Here’s a graph for you! It shows the average gap between the year of publication of an issue of Mojo and the year the cover star released their first album. The red line is a trendline of sorts, averaging out 5 years at a time.

As you can see, the gap has been rising pretty steadily – in fact, at a yearly rate. What this means is that time in Mojocoverland – a small fiefdom of Pepperland, somewhere across the Sea Of Dreams – has essentially stood still. Newer groups can make it onto the cover but repeat assignments are rare and since Britpop no new group has managed more than two covers. So there’s no great rate of replacement, but there doesn’t need to be since there’s no real rate of attrition, either: the proportion of covers given to 60s acts isn’t falling.

This isn’t a criticism of Mojo – it’s a magazine which knows its audience and has done very well from it: and as with most music mags the cover is a strategy to entice readers to sample more exotic delights within. When I read the mag regularly its features were well-researched, well-written and a lot more thoughtful than most British music writing.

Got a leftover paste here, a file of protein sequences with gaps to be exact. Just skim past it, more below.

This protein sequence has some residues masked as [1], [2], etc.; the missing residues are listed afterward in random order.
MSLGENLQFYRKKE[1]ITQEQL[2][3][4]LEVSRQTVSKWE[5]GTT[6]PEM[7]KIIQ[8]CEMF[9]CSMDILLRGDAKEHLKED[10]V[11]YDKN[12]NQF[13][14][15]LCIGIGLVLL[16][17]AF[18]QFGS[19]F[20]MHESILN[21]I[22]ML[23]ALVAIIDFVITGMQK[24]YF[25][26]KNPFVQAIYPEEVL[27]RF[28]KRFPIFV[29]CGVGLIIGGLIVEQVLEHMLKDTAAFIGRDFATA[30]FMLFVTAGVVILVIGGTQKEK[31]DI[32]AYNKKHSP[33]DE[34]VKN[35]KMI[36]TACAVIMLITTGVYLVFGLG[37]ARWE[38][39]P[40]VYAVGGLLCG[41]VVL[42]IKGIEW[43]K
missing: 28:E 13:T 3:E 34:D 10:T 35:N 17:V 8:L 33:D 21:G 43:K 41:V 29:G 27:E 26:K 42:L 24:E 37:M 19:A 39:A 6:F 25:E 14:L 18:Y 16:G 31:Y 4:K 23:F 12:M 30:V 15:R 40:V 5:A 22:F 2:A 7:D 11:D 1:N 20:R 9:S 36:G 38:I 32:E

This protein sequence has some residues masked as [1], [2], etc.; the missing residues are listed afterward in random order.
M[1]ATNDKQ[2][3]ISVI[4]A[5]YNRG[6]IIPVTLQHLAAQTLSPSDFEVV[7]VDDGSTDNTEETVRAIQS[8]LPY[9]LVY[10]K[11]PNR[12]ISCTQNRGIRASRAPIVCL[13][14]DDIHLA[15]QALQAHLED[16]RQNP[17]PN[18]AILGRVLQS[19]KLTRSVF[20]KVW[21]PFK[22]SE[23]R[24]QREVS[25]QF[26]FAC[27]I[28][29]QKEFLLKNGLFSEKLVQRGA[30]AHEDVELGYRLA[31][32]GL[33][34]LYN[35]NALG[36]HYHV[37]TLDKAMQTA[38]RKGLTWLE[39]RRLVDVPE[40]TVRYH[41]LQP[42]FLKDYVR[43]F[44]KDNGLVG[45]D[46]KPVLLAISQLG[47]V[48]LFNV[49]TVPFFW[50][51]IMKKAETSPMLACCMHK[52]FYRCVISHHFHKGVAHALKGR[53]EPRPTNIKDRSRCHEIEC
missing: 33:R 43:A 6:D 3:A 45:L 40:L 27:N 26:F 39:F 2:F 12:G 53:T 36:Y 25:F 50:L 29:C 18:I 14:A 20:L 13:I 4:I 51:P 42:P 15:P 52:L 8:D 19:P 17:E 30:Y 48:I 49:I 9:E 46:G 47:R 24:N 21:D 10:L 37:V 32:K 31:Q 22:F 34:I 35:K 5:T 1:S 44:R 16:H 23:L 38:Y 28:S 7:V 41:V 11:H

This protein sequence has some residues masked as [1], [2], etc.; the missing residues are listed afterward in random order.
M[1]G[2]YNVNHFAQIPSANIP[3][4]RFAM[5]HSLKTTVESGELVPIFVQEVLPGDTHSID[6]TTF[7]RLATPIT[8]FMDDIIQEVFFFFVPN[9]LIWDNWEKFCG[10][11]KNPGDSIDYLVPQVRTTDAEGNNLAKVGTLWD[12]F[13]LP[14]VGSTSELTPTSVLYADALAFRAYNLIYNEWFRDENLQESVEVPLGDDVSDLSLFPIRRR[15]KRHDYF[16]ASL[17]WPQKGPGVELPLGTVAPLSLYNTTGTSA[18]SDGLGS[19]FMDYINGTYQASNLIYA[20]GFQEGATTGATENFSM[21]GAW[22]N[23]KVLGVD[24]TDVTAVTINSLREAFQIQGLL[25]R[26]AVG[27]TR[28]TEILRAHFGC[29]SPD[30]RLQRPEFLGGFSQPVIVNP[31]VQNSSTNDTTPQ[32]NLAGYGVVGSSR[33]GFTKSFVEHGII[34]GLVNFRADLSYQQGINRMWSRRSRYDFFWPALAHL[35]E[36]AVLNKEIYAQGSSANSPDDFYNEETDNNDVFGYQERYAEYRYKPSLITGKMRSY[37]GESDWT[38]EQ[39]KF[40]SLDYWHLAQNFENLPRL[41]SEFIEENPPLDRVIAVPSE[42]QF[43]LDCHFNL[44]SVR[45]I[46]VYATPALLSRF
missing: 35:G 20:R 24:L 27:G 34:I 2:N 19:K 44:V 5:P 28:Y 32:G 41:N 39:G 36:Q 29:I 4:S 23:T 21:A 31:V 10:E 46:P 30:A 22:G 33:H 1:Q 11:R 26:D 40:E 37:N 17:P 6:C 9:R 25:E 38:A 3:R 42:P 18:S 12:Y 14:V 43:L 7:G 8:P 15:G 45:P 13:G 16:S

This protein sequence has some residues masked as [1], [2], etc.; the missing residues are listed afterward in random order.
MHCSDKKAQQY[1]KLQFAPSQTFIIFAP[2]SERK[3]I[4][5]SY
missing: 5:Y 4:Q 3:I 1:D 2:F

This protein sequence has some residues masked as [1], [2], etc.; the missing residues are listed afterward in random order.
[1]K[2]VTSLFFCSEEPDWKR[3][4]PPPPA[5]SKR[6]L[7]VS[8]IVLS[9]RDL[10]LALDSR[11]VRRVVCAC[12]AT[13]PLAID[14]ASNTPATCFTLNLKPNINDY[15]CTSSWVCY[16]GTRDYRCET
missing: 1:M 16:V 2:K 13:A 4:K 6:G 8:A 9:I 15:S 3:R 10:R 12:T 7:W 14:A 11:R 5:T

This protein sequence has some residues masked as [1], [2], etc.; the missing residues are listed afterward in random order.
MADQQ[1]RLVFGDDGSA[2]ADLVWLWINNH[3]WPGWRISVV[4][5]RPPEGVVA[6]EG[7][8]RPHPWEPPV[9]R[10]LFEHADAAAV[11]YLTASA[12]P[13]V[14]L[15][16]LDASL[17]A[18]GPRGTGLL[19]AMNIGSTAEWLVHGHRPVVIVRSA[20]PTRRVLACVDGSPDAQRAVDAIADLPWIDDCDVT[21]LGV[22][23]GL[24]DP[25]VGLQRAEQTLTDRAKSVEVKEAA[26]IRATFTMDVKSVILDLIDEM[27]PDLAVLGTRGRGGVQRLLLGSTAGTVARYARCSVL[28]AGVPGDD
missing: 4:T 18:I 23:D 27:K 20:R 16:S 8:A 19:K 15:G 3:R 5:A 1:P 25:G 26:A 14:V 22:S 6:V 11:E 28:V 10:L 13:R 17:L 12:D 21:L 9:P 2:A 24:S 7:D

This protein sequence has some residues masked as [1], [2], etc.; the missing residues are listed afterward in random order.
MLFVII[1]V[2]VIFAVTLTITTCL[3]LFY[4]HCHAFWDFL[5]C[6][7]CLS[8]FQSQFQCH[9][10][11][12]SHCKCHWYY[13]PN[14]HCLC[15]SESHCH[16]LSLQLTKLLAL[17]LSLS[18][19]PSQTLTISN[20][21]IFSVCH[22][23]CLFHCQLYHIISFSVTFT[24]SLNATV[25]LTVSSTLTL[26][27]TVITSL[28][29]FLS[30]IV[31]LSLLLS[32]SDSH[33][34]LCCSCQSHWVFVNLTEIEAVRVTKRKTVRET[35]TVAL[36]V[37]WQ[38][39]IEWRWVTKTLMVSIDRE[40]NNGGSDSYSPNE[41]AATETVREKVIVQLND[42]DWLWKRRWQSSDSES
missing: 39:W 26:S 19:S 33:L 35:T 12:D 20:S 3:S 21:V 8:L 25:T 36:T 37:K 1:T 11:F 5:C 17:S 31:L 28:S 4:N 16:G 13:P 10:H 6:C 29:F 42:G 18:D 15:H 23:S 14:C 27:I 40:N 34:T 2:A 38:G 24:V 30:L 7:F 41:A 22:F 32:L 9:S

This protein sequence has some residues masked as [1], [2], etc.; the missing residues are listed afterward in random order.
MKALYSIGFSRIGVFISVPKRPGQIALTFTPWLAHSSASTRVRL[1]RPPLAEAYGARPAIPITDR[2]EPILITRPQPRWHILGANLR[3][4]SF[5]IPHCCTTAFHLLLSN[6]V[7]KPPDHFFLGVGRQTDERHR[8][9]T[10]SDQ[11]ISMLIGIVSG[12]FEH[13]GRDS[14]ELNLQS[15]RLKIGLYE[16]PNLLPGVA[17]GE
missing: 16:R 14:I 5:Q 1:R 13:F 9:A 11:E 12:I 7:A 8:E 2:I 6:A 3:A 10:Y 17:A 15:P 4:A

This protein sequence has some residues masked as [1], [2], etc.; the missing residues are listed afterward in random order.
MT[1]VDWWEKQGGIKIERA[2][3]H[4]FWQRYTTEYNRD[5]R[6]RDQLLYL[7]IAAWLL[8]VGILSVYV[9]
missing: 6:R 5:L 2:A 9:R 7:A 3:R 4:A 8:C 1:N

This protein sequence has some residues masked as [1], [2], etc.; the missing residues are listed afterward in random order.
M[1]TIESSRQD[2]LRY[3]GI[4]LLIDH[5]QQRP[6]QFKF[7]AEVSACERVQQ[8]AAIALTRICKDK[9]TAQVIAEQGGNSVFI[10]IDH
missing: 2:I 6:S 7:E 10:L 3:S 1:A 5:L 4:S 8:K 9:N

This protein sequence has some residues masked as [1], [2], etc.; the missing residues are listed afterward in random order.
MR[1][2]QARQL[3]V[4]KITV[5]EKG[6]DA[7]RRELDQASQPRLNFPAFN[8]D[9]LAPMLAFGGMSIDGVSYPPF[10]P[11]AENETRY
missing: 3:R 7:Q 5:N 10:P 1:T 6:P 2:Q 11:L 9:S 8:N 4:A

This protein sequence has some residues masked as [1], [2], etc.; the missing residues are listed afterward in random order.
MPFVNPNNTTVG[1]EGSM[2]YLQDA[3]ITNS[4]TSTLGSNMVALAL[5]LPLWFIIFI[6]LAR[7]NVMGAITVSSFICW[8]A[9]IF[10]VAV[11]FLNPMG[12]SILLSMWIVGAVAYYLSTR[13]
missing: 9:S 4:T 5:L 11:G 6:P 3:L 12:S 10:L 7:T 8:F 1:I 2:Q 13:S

I decided to look into this stat because I wanted to get a sense of the state of the rock canon. Mojo’s front covers aren’t a proxy for this, but are an interesting place to start. My hypothesis is that one of three things might be happening:

a) A rolling canon: the set of “classic bands” and “classic albums” is based on a moving window of interest and older items gradually drop out to be replaced with newer ones.

b) An expanding canon: older acts and records remain in the canon while new ones are added.

c) A closing canon: older acts and records remain in the canon and the rate of new additions is very low.

In the case of the Mojo covers, you can rule out a) (unless the window is VERY long, which it might be of course), and the truth seems to lie halfway closer to c than b – which is a surprise to me.

Of course, Mojo is a genre-based magazine, so we’re really looking at the ROCK canon here, and as mentioned above, it covers plenty of stuff inside too. And different audiences have different canons, and so on. So this little graph is, on its own, about nothing more than one magazine’s policy.

But the overall question interests me, and it interests me because of the question behind it, which is: how does a popular artform which mythologises its periodic renewals of itself and rejections of its past cope with having such a weighty history?